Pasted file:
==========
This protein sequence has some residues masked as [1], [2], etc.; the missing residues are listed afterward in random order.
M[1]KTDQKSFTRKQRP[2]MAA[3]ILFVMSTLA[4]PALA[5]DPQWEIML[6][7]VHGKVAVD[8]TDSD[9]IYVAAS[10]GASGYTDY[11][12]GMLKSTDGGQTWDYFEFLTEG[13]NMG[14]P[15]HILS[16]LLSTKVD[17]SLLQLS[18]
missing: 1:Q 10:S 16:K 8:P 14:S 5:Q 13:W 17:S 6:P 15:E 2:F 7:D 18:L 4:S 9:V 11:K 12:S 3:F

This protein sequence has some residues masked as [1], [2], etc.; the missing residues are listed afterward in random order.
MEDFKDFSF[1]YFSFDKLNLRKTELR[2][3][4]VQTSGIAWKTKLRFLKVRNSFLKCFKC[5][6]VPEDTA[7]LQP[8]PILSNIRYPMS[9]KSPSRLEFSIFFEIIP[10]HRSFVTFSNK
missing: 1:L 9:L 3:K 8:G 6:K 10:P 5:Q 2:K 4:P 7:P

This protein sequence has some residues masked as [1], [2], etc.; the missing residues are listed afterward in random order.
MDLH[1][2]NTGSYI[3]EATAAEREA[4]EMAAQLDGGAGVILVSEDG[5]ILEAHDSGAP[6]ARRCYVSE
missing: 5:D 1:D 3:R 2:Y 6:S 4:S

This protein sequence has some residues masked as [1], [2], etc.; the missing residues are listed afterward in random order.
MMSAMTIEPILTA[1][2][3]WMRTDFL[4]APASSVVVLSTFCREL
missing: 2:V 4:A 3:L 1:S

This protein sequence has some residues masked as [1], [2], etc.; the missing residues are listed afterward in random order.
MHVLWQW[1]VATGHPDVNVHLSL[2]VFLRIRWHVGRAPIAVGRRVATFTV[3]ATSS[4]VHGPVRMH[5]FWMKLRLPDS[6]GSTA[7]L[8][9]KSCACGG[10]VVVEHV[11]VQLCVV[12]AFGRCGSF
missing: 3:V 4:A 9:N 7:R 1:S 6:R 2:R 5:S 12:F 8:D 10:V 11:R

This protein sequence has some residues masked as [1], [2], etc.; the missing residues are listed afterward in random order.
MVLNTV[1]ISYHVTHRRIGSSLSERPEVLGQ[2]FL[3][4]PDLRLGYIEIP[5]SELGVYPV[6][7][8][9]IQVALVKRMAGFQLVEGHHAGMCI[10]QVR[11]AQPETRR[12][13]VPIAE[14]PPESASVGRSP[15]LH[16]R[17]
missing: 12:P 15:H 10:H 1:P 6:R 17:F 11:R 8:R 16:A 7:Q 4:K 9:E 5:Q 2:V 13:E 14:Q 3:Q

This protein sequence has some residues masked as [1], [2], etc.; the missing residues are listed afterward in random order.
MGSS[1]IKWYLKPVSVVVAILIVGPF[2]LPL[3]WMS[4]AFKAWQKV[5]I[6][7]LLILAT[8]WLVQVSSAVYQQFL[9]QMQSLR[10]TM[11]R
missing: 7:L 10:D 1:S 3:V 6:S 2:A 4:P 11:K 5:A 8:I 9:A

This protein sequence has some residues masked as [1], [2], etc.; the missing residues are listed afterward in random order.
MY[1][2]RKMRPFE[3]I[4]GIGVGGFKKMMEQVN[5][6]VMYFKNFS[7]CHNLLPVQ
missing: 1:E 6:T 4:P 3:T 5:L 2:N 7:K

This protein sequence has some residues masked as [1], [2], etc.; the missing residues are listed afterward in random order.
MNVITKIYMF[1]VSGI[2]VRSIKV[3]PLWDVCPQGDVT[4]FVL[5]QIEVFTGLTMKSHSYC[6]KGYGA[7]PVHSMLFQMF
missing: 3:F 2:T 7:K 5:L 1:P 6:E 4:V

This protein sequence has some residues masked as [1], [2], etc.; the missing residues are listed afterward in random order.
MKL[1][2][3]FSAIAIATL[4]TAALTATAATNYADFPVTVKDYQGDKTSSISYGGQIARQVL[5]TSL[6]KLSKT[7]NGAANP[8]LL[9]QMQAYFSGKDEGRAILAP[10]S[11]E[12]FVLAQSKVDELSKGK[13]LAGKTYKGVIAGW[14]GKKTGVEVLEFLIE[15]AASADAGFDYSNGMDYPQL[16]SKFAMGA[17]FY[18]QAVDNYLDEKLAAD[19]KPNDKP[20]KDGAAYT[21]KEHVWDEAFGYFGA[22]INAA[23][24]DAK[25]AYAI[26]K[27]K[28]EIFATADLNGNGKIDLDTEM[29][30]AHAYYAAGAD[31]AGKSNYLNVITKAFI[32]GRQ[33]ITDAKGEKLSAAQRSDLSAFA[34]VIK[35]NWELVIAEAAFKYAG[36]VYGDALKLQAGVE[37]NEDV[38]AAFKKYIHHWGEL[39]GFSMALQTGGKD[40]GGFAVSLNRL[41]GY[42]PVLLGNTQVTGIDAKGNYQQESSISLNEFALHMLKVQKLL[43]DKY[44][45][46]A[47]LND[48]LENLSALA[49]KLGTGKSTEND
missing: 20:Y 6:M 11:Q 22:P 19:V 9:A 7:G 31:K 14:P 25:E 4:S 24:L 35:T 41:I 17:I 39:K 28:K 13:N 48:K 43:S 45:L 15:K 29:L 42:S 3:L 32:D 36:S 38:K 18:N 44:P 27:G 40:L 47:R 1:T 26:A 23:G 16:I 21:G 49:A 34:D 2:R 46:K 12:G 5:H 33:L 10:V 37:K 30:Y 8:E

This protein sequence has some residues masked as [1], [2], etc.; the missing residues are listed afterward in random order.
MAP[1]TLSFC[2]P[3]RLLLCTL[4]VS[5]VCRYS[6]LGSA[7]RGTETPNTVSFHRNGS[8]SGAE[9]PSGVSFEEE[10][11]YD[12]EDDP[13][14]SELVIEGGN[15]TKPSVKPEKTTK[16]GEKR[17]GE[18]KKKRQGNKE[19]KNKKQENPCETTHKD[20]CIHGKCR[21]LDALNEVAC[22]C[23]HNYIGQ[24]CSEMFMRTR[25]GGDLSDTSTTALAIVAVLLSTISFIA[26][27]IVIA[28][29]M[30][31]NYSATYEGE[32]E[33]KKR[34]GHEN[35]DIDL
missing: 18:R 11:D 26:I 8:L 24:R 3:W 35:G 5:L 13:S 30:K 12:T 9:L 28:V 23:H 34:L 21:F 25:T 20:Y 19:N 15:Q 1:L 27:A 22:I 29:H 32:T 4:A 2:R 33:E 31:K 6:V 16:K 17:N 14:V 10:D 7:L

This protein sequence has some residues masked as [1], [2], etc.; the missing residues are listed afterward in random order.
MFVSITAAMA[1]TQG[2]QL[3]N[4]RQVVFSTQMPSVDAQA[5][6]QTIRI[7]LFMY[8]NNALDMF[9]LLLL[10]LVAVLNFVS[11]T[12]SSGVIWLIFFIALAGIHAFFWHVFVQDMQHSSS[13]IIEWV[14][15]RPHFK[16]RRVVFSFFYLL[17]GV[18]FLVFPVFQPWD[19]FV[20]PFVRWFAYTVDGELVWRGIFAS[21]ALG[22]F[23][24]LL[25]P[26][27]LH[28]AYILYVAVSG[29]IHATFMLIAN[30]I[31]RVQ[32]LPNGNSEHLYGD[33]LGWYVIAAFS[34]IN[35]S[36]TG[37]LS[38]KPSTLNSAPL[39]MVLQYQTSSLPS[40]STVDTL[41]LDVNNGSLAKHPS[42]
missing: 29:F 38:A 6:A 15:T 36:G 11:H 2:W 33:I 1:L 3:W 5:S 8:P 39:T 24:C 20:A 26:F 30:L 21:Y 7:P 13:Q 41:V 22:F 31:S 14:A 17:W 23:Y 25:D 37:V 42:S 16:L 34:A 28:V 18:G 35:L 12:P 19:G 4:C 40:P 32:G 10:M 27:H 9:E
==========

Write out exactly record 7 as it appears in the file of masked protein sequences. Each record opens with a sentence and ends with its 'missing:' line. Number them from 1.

This protein sequence has some residues masked as [1], [2], etc.; the missing residues are listed afterward in random order.
MGSS[1]IKWYLKPVSVVVAILIVGPF[2]LPL[3]WMS[4]AFKAWQKV[5]I[6][7]LLILAT[8]WLVQVSSAVYQQFL[9]QMQSLR[10]TM[11]R
missing: 7:L 10:D 1:S 3:V 6:S 2:A 4:P 11:K 5:A 8:I 9:A